Netanyahu found himself caught, as so often, between two conflicting forces: the Americans, who demand concrete pullbacks, and his right-wing partners, who threaten to bring him down if he yields so much as an inch of sacred soil. Yet this master of Lilliputian maneuvers found a way to buy time and obfuscate the main issue. He retreated to the position he had taken before his promise to Albright, namely, that before Israel delivers more land, the Palestinians must agree a priori to its version of the final-status agreement (See Challenge # 46). Only after Israel has defined the "ceiling," that is, the final limits of Palestinian territory, will Netanyahu agree to give it up in bits and pieces.
Netanyahu was concerned about marketing the redeployment to his constituents. His reasoning went as follows: In the redeployments we give, in the final status we get. I want to get before I give! And so he enlisted Minister of Infrastructure Ariel Sharon, who is close to the right-wing circles in the coalition, and Defense Minister Yitzhak Mordechai, who likes to do exactly what the Americans ask for, to draw up their versions of the final-status map. While Sharon charted his from the field, touring every hill and valley, stopping along the way to visit his friends in the settlements, Mordechai gave the job to his generals from the army's Cartography Department.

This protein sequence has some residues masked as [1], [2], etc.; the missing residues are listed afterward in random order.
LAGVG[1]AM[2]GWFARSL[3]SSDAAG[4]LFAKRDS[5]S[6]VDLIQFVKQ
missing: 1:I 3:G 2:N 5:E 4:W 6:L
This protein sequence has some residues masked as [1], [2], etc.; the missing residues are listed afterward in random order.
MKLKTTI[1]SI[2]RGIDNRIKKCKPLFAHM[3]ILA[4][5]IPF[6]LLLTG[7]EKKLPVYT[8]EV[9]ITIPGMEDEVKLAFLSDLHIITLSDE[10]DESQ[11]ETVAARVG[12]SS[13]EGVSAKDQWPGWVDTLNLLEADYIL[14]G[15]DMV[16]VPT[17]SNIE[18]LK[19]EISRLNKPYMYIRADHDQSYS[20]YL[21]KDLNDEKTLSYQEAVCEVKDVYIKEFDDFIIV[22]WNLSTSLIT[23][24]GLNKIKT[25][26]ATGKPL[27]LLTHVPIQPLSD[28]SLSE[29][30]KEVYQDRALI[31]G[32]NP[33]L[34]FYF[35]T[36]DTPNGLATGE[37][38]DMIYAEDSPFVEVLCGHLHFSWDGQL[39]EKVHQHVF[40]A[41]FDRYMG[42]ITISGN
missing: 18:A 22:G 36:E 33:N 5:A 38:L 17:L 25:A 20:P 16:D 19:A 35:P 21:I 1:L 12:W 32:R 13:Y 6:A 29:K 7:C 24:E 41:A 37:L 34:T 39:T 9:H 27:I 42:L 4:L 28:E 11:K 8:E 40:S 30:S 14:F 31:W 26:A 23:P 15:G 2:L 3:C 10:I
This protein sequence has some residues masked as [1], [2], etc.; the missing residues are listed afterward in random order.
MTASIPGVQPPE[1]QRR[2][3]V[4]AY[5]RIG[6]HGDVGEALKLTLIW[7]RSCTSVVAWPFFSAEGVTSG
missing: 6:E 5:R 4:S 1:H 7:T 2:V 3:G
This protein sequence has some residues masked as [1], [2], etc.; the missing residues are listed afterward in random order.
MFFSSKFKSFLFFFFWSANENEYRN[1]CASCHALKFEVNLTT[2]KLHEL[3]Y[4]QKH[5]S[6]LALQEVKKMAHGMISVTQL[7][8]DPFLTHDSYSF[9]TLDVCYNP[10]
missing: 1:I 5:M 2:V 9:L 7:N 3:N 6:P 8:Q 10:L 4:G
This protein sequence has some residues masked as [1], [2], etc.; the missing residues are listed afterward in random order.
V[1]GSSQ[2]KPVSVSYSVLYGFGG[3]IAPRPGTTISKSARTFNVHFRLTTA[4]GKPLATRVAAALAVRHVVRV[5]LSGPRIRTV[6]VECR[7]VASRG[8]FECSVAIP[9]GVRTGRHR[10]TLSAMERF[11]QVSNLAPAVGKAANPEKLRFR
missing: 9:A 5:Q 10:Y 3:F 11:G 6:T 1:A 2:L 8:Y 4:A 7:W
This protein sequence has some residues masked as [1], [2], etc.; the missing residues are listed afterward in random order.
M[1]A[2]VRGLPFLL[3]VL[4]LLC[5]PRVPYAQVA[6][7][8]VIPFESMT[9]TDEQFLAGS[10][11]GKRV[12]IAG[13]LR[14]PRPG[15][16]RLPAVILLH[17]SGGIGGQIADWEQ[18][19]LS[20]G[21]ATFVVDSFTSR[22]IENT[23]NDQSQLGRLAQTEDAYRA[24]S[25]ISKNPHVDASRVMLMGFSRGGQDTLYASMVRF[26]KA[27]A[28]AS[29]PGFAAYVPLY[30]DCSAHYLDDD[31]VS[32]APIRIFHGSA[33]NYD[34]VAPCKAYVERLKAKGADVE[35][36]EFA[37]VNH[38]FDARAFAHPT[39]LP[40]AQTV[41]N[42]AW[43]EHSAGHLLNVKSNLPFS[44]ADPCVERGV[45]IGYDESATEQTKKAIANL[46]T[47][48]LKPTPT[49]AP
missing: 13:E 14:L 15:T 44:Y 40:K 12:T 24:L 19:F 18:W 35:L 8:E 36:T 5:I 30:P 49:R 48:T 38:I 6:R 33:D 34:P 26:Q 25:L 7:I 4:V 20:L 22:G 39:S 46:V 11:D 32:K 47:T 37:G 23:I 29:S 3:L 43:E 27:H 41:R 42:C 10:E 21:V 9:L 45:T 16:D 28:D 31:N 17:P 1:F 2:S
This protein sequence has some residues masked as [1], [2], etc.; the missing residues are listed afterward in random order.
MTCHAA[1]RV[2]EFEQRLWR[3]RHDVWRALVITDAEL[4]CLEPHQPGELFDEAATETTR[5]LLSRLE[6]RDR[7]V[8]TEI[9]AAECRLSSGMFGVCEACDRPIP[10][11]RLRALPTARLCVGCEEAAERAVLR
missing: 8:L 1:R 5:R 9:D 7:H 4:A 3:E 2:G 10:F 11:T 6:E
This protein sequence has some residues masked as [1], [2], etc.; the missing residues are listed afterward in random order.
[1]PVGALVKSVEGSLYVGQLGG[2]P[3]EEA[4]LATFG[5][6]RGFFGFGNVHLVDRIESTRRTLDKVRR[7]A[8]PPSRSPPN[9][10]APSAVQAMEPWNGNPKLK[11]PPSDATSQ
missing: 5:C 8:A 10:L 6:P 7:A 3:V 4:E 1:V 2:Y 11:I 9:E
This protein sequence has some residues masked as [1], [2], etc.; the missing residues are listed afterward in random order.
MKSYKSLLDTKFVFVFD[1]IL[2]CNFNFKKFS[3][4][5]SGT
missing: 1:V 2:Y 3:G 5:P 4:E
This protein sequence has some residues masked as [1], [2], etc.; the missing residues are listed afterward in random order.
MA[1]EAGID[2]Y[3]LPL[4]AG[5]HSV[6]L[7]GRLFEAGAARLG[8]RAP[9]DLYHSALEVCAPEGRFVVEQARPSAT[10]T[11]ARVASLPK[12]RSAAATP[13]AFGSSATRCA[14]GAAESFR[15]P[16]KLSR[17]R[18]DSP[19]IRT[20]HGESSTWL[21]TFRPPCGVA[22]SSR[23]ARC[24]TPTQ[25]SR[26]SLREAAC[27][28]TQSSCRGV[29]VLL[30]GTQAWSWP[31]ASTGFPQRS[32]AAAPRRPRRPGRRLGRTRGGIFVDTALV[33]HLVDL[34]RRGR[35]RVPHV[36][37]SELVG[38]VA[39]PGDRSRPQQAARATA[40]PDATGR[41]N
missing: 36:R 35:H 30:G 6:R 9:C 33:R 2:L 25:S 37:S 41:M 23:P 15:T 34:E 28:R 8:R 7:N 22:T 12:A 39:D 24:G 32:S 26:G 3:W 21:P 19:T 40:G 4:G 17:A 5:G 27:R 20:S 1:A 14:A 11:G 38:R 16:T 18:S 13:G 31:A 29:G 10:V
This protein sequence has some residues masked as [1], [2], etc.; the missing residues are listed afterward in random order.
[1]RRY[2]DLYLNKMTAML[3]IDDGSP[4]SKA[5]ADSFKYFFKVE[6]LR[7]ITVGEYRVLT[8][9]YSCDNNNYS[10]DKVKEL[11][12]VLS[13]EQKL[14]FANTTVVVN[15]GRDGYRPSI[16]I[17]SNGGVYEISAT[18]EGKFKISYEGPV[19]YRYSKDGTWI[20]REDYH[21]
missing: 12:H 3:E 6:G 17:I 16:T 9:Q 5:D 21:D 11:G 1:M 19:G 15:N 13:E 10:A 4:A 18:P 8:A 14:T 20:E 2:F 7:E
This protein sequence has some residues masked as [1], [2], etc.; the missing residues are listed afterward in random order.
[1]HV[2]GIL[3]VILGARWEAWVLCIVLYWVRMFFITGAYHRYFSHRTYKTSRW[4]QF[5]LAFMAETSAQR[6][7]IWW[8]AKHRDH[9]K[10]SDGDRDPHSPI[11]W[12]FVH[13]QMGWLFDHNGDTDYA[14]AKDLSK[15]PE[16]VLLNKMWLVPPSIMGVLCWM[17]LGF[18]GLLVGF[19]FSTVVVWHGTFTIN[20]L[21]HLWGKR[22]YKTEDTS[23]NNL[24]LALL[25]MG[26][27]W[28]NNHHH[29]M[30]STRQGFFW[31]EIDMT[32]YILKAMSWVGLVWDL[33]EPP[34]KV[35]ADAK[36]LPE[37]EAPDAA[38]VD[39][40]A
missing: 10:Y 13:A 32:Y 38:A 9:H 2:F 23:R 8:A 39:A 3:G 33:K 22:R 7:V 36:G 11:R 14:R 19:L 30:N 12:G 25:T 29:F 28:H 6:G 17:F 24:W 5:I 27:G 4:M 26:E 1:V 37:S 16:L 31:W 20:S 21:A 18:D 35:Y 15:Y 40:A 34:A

Sharon vs. Mordechai
In mid-December the government examined three maps: two by Mordechai and one by Sharon. Mordechai's first map outlined Israel's so-called "security interests"; 42 Israeli settlements, about one third of the total, were found to have no security value. If this were to be the map of the final status, 55% of the West Bank would remain under Israel's control. The Defense Minister's second map included not only "security" but also "national" interests, taking in all the settlements and covering 63% of the total. The army cartographers left it to the ministers to decide which settlements would be "in" and which "out." Sharon, who doesn’t differentiate between "security" and "national" interests, came up with a single map, assessing that Israel needs 63.8% of the West Bank, including every settlement.